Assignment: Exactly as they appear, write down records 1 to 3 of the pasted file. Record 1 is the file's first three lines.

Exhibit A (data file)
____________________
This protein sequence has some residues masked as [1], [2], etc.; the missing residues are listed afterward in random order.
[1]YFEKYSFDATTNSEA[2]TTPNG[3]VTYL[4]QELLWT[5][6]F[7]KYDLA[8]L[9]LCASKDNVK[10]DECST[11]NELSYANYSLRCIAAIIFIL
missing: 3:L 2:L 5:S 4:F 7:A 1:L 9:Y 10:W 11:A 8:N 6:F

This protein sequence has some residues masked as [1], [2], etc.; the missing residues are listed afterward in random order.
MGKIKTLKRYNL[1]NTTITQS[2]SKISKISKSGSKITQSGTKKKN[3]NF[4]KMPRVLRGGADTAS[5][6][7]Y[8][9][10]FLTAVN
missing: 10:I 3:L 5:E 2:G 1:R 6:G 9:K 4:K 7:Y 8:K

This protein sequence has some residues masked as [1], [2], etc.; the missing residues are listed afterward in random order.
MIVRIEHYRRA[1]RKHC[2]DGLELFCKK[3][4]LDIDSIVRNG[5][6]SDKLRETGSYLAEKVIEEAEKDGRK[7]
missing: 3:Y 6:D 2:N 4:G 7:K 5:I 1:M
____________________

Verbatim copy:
This protein sequence has some residues masked as [1], [2], etc.; the missing residues are listed afterward in random order.
[1]YFEKYSFDATTNSEA[2]TTPNG[3]VTYL[4]QELLWT[5][6]F[7]KYDLA[8]L[9]LCASKDNVK[10]DECST[11]NELSYANYSLRCIAAIIFIL
missing: 3:L 2:L 5:S 4:F 7:A 1:L 9:Y 10:W 11:A 8:N 6:F

This protein sequence has some residues masked as [1], [2], etc.; the missing residues are listed afterward in random order.
MGKIKTLKRYNL[1]NTTITQS[2]SKISKISKSGSKITQSGTKKKN[3]NF[4]KMPRVLRGGADTAS[5][6][7]Y[8][9][10]FLTAVN
missing: 10:I 3:L 5:E 2:G 1:R 6:G 9:K 4:K 7:Y 8:K

This protein sequence has some residues masked as [1], [2], etc.; the missing residues are listed afterward in random order.
MIVRIEHYRRA[1]RKHC[2]DGLELFCKK[3][4]LDIDSIVRNG[5][6]SDKLRETGSYLAEKVIEEAEKDGRK[7]
missing: 3:Y 6:D 2:N 4:G 7:K 5:I 1:M